Child care tax credits and Proposal 3: Parents want to know where Michigan candidates stand

With November's election coming quickly, metro Detroit parents are thinking deeply about who's going to support the issues they find most important. Many showed up recently to a virtual candidate forum where they could ask Michigan House candidates how they stand on topics like affordable child care and universal preschool, living wages for early education workers, public school funding, and equal access to mental health supports for young children. They also asked about the expansion of child tax credits and the three proposals on Michigan's ballot. 

Candidates in attendance at the Detroit Champions for Hope event represented eight different House districts, all touching at least a portion of Detroit. Some are seeking re-election, while others are running for the first time. We've listed them here according to the district they hope to represent in Michigan's newly drawn map released earlier this year by the Michigan Independent Citizens Redistricting Commission (MICRC). 

Though not all candidates stayed for the entire forum, in attendance was Rep. Tyrone Carter D- (District 1), Rep. Regina Weiss, D- (District 6), Charles Villerot, R- (District 6), Mike McFall, D- (District 8), Rob Noble, R- (District 8), Natalie Price D- (District 5), Rep. Abraham Aiyash D- (District 9), and Michele Lundgren R- (District 9). Here's what they said about child tax credits and Proposal 3.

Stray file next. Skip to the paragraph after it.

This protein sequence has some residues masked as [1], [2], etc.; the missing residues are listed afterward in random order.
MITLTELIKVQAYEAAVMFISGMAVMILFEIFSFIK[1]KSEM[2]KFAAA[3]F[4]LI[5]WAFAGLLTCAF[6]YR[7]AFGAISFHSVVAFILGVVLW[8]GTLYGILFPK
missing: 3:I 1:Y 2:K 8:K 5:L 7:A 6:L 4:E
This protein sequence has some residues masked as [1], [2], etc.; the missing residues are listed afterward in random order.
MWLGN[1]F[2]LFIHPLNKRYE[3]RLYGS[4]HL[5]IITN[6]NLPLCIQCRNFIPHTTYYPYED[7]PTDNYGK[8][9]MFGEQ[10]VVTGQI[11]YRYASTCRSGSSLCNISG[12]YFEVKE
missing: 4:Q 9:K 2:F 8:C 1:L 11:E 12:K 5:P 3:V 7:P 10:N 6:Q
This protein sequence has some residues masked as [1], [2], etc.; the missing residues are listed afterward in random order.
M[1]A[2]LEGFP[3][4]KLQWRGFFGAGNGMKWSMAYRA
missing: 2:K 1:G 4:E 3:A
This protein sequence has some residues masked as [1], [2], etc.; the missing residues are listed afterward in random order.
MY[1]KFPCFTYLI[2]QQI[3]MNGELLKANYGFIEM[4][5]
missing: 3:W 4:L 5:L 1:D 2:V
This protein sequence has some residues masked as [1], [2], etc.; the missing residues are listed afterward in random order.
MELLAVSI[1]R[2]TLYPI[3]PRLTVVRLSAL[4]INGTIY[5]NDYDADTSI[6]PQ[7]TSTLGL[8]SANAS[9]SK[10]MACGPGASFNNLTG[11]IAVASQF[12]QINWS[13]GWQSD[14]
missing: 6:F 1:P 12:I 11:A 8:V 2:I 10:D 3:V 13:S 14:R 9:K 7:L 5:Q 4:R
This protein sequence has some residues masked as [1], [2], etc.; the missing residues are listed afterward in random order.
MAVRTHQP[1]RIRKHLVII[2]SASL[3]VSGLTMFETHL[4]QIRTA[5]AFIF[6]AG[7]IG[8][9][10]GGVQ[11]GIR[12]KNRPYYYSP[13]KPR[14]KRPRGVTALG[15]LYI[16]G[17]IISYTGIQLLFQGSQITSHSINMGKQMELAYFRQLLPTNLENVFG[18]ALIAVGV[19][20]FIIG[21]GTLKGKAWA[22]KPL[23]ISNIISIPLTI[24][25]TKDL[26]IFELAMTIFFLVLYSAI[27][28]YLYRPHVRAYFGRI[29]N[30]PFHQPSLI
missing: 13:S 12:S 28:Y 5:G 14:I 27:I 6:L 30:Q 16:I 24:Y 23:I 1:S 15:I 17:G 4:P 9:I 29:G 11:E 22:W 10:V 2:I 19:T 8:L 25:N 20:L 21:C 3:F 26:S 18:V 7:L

Tommara Grice, of Detroit Champion's for Hope, shared with the candidates how valuable the child tax credit was to her household throughout the pandemic. "It was a great assistance and help to families, especially mine, because I'm a mom of four," she said.

Through the American Rescue Plan Act, President Biden expanded the child tax credit to provide historic tax relief to the majority of U.S. families. The annual benefit, which caregivers could elect to receive in one lump sum or spread over months, bolstered households with $3,600 for kids under 6 and $3,000 for those ages 6 to 17. Reporting shows Michigan families who received the average monthly payments of $455, spent these on food, rent, and bills.  Question: How do you feel about the child tax credit being available in some capacity on the state-level in the state of Michigan? I see it being used in other states and it seems to be working great. 

Rob Noble: "I agree. Considering where our economy is, and it doesn't seem to be improving a bunch, yeah, we have to help. There’s no doubt about it," he said. "People need to eat, people need a roof over their head, they need to pay their utility bills, and if a child tax credit helps, by all means. That's number one. Take care of the family, we'll deal with it later. We’ll have to figure it out, but we have to take care of the people first."